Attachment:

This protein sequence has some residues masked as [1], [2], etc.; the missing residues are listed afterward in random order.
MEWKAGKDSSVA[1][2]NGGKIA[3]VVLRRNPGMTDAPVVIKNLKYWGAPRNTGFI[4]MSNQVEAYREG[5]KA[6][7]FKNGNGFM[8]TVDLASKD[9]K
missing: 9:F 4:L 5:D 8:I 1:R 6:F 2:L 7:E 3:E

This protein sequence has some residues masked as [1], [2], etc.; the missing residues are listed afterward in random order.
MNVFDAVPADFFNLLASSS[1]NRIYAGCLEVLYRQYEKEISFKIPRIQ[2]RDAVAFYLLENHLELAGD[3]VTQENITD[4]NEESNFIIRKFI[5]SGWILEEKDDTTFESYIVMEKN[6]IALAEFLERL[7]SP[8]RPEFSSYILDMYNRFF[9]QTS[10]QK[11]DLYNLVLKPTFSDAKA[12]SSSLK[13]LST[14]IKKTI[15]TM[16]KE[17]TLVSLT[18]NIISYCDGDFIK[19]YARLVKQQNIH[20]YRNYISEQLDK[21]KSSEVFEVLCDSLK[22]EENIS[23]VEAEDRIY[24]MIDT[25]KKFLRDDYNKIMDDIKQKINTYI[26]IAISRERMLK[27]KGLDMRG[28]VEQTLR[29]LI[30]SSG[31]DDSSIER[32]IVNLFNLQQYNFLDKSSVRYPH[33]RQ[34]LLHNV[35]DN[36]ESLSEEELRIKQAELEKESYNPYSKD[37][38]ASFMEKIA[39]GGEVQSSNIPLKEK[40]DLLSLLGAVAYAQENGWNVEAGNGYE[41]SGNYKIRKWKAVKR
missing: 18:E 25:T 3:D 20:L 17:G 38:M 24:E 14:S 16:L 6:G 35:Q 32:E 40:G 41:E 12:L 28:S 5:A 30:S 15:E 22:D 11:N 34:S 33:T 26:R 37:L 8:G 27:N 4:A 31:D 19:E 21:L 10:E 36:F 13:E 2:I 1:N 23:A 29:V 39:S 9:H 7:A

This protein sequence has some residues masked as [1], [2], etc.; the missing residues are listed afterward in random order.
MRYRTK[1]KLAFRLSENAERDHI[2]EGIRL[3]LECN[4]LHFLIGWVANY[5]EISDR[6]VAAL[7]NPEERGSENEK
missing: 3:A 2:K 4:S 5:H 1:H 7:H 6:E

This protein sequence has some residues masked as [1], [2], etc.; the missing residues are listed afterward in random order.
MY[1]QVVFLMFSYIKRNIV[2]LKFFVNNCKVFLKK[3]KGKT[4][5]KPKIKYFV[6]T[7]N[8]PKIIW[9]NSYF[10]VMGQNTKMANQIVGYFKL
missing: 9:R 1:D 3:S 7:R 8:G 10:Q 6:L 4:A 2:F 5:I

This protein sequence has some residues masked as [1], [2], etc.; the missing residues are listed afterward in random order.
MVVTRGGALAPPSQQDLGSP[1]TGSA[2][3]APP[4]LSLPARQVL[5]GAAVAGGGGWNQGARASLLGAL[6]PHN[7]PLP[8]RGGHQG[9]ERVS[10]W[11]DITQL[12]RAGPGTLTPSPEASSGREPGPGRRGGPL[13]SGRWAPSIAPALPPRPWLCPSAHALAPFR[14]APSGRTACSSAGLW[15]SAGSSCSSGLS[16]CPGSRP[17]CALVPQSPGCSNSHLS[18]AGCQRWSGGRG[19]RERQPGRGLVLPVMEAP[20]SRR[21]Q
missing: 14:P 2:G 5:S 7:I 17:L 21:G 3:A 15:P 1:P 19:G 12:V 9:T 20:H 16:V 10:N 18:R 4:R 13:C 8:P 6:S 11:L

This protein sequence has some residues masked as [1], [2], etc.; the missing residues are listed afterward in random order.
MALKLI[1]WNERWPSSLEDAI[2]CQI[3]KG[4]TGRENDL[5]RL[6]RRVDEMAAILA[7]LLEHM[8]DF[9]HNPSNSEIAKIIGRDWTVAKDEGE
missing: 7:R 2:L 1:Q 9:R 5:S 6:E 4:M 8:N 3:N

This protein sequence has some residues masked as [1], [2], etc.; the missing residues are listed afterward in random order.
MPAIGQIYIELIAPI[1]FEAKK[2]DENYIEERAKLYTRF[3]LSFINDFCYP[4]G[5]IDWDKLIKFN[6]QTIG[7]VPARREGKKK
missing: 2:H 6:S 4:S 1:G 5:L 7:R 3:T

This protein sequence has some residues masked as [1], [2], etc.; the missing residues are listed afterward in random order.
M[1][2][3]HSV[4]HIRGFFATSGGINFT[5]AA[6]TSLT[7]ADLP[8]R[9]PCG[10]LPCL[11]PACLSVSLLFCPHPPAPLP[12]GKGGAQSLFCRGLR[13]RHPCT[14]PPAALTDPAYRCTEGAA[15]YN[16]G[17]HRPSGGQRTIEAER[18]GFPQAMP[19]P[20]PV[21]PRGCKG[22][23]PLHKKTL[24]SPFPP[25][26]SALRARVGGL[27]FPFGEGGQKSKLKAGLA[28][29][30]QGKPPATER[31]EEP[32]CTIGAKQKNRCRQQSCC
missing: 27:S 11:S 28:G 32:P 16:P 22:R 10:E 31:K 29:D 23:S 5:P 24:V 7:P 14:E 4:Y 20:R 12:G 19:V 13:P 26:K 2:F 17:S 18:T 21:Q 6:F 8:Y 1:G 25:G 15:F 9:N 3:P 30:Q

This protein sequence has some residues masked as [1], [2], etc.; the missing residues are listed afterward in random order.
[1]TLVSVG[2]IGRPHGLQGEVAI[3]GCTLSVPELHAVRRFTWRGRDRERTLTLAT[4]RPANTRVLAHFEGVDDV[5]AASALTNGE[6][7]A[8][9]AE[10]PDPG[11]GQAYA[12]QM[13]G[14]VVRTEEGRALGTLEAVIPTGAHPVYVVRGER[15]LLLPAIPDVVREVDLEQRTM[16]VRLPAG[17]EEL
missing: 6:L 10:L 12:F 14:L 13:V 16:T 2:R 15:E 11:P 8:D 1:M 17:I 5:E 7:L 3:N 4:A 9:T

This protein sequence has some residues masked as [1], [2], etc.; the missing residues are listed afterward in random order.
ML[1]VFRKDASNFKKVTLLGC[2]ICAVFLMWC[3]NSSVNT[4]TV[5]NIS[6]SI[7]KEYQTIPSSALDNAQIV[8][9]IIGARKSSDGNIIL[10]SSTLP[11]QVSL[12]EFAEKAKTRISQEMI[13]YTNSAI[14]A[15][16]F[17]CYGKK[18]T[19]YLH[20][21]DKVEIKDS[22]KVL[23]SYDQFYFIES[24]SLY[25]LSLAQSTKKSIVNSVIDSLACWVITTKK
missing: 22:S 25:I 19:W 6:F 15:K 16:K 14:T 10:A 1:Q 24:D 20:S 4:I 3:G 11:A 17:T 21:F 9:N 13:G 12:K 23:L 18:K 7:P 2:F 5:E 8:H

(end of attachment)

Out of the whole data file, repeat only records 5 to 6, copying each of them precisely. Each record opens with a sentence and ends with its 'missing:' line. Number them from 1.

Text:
This protein sequence has some residues masked as [1], [2], etc.; the missing residues are listed afterward in random order.
MVVTRGGALAPPSQQDLGSP[1]TGSA[2][3]APP[4]LSLPARQVL[5]GAAVAGGGGWNQGARASLLGAL[6]PHN[7]PLP[8]RGGHQG[9]ERVS[10]W[11]DITQL[12]RAGPGTLTPSPEASSGREPGPGRRGGPL[13]SGRWAPSIAPALPPRPWLCPSAHALAPFR[14]APSGRTACSSAGLW[15]SAGSSCSSGLS[16]CPGSRP[17]CALVPQSPGCSNSHLS[18]AGCQRWSGGRG[19]RERQPGRGLVLPVMEAP[20]SRR[21]Q
missing: 14:P 2:G 5:S 7:I 17:L 21:G 3:A 15:P 1:P 19:G 12:V 9:T 20:H 16:V 10:N 18:R 4:R 13:C 8:P 6:S 11:L

This protein sequence has some residues masked as [1], [2], etc.; the missing residues are listed afterward in random order.
MALKLI[1]WNERWPSSLEDAI[2]CQI[3]KG[4]TGRENDL[5]RL[6]RRVDEMAAILA[7]LLEHM[8]DF[9]HNPSNSEIAKIIGRDWTVAKDEGE
missing: 7:R 2:L 1:Q 9:R 5:S 6:E 4:M 8:N 3:N